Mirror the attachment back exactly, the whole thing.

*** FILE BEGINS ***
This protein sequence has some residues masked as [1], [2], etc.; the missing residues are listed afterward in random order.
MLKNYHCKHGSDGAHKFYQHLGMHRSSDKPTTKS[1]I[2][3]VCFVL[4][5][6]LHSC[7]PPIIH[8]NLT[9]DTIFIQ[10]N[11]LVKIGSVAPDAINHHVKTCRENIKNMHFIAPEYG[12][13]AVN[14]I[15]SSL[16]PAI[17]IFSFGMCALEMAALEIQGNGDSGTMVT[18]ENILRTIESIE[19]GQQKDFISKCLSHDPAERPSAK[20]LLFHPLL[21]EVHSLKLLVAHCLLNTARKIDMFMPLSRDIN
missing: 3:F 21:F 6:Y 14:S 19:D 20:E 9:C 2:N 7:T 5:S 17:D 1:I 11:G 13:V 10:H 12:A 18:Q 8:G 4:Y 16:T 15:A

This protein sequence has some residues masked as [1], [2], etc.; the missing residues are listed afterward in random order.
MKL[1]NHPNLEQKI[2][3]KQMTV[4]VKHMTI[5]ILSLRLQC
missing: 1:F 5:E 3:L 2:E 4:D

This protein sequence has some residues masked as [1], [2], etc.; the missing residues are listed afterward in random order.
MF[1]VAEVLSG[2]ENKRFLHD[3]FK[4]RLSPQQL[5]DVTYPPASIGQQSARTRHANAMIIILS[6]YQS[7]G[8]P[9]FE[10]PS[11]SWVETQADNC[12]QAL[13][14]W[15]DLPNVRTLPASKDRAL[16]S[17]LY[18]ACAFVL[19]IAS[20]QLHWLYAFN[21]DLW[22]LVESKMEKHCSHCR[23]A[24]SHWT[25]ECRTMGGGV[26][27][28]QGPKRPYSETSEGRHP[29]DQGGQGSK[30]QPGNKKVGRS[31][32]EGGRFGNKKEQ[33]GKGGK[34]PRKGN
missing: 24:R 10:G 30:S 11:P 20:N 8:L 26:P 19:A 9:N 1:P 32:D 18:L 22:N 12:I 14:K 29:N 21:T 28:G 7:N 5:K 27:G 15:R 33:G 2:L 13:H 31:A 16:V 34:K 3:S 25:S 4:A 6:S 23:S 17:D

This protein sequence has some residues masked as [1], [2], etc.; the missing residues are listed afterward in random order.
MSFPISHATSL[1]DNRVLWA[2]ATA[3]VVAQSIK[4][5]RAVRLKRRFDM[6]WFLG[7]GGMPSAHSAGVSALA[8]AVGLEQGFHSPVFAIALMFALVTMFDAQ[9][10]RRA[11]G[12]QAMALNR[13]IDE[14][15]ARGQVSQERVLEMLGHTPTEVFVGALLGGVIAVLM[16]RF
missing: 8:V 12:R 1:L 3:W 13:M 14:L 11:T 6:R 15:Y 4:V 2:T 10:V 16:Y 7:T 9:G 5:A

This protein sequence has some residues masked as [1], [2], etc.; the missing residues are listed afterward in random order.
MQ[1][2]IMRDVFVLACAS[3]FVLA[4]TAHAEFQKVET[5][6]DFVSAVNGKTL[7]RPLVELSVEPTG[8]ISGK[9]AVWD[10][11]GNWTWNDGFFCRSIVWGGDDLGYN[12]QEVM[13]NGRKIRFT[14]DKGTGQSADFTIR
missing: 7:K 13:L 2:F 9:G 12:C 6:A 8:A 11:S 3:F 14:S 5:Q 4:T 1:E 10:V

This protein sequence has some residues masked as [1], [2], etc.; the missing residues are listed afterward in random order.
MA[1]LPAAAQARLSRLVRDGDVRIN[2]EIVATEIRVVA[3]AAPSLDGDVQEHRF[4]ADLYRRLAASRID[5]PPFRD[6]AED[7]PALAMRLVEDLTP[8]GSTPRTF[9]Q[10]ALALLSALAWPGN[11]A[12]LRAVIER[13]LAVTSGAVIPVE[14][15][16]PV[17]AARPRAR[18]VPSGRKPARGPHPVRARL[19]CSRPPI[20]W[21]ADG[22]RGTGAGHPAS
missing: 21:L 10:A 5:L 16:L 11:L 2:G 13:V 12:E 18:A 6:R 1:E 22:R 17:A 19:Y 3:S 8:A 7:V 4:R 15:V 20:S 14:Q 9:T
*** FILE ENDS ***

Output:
This protein sequence has some residues masked as [1], [2], etc.; the missing residues are listed afterward in random order.
MLKNYHCKHGSDGAHKFYQHLGMHRSSDKPTTKS[1]I[2][3]VCFVL[4][5][6]LHSC[7]PPIIH[8]NLT[9]DTIFIQ[10]N[11]LVKIGSVAPDAINHHVKTCRENIKNMHFIAPEYG[12][13]AVN[14]I[15]SSL[16]PAI[17]IFSFGMCALEMAALEIQGNGDSGTMVT[18]ENILRTIESIE[19]GQQKDFISKCLSHDPAERPSAK[20]LLFHPLL[21]EVHSLKLLVAHCLLNTARKIDMFMPLSRDIN
missing: 3:F 21:F 6:Y 14:S 19:D 20:E 9:C 2:N 7:T 5:S 17:D 1:I 11:G 13:V 10:H 12:A 18:Q 8:G 4:Y 16:T 15:A

This protein sequence has some residues masked as [1], [2], etc.; the missing residues are listed afterward in random order.
MKL[1]NHPNLEQKI[2][3]KQMTV[4]VKHMTI[5]ILSLRLQC
missing: 1:F 5:E 3:L 2:E 4:D

This protein sequence has some residues masked as [1], [2], etc.; the missing residues are listed afterward in random order.
MF[1]VAEVLSG[2]ENKRFLHD[3]FK[4]RLSPQQL[5]DVTYPPASIGQQSARTRHANAMIIILS[6]YQS[7]G[8]P[9]FE[10]PS[11]SWVETQADNC[12]QAL[13][14]W[15]DLPNVRTLPASKDRAL[16]S[17]LY[18]ACAFVL[19]IAS[20]QLHWLYAFN[21]DLW[22]LVESKMEKHCSHCR[23]A[24]SHWT[25]ECRTMGGGV[26][27][28]QGPKRPYSETSEGRHP[29]DQGGQGSK[30]QPGNKKVGRS[31][32]EGGRFGNKKEQ[33]GKGGK[34]PRKGN
missing: 24:R 10:G 30:S 11:P 20:N 8:L 26:P 19:A 9:N 1:P 32:D 18:L 22:N 12:I 14:K 29:N 21:T 28:G 7:N 5:K 27:G 15:R 33:G 2:L 13:H 31:A 16:V 34:K 3:S 25:S 4:A 6:S 23:S 17:D

This protein sequence has some residues masked as [1], [2], etc.; the missing residues are listed afterward in random order.
MSFPISHATSL[1]DNRVLWA[2]ATA[3]VVAQSIK[4][5]RAVRLKRRFDM[6]WFLG[7]GGMPSAHSAGVSALA[8]AVGLEQGFHSPVFAIALMFALVTMFDAQ[9][10]RRA[11]G[12]QAMALNR[13]IDE[14][15]ARGQVSQERVLEMLGHTPTEVFVGALLGGVIAVLM[16]RF
missing: 8:V 12:R 1:L 3:W 13:M 14:L 11:T 6:R 15:Y 4:V 2:T 10:V 16:Y 7:T 9:G 5:A

This protein sequence has some residues masked as [1], [2], etc.; the missing residues are listed afterward in random order.
MQ[1][2]IMRDVFVLACAS[3]FVLA[4]TAHAEFQKVET[5][6]DFVSAVNGKTL[7]RPLVELSVEPTG[8]ISGK[9]AVWD[10][11]GNWTWNDGFFCRSIVWGGDDLGYN[12]QEVM[13]NGRKIRFT[14]DKGTGQSADFTIR
missing: 7:K 13:L 2:F 9:G 12:C 6:A 8:A 11:S 3:F 14:S 5:Q 4:T 1:E 10:V

This protein sequence has some residues masked as [1], [2], etc.; the missing residues are listed afterward in random order.
MA[1]LPAAAQARLSRLVRDGDVRIN[2]EIVATEIRVVA[3]AAPSLDGDVQEHRF[4]ADLYRRLAASRID[5]PPFRD[6]AED[7]PALAMRLVEDLTP[8]GSTPRTF[9]Q[10]ALALLSALAWPGN[11]A[12]LRAVIER[13]LAVTSGAVIPVE[14][15][16]PV[17]AARPRAR[18]VPSGRKPARGPHPVRARL[19]CSRPPI[20]W[21]ADG[22]RGTGAGHPAS
missing: 21:L 10:A 5:L 16:L 11:L 2:G 13:V 12:E 18:A 6:R 1:E 22:R 17:A 19:Y 3:S 8:A 7:V 4:R 15:V 20:S 14:Q 9:T